You notice it in our home immediately, the different styles fit well together. Our Swahili furniture stands perfectly alongside the Vietnamese red lacquer cabinet, a painting by Damiano Msagula hangs perfectly alongside the artwork of Do Tuan Anh, etc.
Also, each object comes with a fabulous story (at least that is what we think), that is somewhat different than the Ikea furniture in many homes in Flanders. Not only our house breathes that rich multi-culture, you can notice it in everything we do or say. By combining different cultures as it were, we have created a third culture or a shared culture and this is our new normal.
Our twin boys are real TCK, Third Culture Kids. After the conception they spent the first months in their mothers’ womb in Zanzibar. Seven months after they were born we exchanged Belgium for Kenya. Four years later we moved to Vietnam and after that we lived for 3 years in Zambia.
Since July 2012 our TCK are back in Flanders. They are getting to know their own culture, oops, I mean, they are getting to know a new culture. They are adjusting to the Flemish culture like fish to water. We, the parents, need a bit more time to adjust to the culture, previously know as our own. In fact, expats and repats tell us that it takes the time you spent abroad, to adjust to your own country again. In a decade we will let you know if this is true.
On return from such a rich experience, people often fall into a 'dark hole'; it’s like you loose your mirrors and no one yet understands you from your own culture. Think about the sperm whale that stranded in Koksijde in 1989 and was buried in the clay. When they wanted to dig up the animal 24 years later, they found the animal remained intact, the clay completely conserved it.
Friends and family might think that we have not changed after all these years living and working abroad, they act as if we are exactly the same people as when we left. They continued living the life in Flanders, they built up a valuable network they can turn to for a quick chat or some support.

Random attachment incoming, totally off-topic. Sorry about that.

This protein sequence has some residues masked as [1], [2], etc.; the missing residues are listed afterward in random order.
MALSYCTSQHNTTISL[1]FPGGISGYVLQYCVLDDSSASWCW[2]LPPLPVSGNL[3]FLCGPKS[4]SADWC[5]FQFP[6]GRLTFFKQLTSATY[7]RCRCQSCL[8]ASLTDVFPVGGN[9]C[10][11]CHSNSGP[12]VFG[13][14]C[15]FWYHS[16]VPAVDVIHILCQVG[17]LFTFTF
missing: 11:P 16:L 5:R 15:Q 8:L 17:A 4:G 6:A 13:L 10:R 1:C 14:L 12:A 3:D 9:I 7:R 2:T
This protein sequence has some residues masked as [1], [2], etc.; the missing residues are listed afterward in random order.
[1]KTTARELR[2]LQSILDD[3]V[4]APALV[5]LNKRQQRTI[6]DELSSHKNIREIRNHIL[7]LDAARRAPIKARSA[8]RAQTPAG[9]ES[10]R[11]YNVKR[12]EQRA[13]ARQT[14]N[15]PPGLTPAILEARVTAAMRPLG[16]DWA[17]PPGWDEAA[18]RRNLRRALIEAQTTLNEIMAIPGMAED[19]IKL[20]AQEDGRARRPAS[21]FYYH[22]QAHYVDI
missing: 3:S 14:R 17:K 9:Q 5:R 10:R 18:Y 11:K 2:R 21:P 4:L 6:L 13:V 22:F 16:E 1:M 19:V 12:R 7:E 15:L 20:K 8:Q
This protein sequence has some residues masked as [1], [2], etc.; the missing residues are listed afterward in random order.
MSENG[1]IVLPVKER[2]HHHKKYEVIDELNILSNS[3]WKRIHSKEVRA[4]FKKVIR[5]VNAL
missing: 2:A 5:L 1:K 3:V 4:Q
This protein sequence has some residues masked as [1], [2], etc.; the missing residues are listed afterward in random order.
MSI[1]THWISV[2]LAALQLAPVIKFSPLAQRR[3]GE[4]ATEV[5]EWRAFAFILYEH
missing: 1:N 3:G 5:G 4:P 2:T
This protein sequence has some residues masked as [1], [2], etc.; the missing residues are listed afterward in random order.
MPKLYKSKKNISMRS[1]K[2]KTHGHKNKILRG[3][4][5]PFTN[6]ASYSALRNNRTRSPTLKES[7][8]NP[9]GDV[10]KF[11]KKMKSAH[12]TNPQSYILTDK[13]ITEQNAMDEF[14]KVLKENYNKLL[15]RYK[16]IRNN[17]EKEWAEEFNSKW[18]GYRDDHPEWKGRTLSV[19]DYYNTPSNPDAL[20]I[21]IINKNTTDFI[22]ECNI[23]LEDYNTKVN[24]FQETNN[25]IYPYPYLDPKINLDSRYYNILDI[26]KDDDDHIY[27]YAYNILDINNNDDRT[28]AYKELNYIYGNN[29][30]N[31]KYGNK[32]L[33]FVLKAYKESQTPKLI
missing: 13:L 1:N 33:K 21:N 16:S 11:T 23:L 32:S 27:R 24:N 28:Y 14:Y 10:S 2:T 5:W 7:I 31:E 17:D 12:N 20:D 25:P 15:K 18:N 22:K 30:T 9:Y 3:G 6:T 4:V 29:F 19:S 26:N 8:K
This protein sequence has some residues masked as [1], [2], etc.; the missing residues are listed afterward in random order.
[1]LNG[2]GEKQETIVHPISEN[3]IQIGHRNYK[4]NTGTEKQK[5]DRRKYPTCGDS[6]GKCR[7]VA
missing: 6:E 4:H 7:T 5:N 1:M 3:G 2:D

We are having difficulties getting access to such a network, we feel we cannot (yet) get deep into the social fabric in Flanders. We find it difficult to understand what some people are talking about, for example when they make references to world famous Flemish TV programs we have never seen, or world famous Flemish people we have never heard of.
We also find it difficult to understand the irritations or the stress some people have here, for example when the bus or the train is late again. It was freezing cold and snowing, so you should be happy there is a train in the first place! Living and working in third world countries made that we have a different outlook at little things like that. There you plan your day ahead but you know that a lot of your plans will not materialise. Hakuna Matata, you can always try again the following day.
Moving from one place to another has allowed us to taste different cultures and more than that, being a global nomad allowed us to grow personally. Negotiating with yourself and society at large on what parts and aspects of culture you integrate or not is a process that can be a key factor for personal growth.
In a newspaper article about whales I read that they have lost the ability to taste sour, sweet, bitter, savory and kept only the taste for salt. Scientist can only guess why whales have evolved this way. Maybe if you stick too long to one habitat you loose the full taste of things? "The great gift that the members of the human race have for each other is not exotic experiences but an opportunity to achieve awareness of the structure of their own system, which can be accomplished only by interacting with others who do not share that system"(1).
Written by Bart Cornille & Sarah Neirinckx
(1) Hall T.E., 1989, p. 44
your inner purpose
to outer goals
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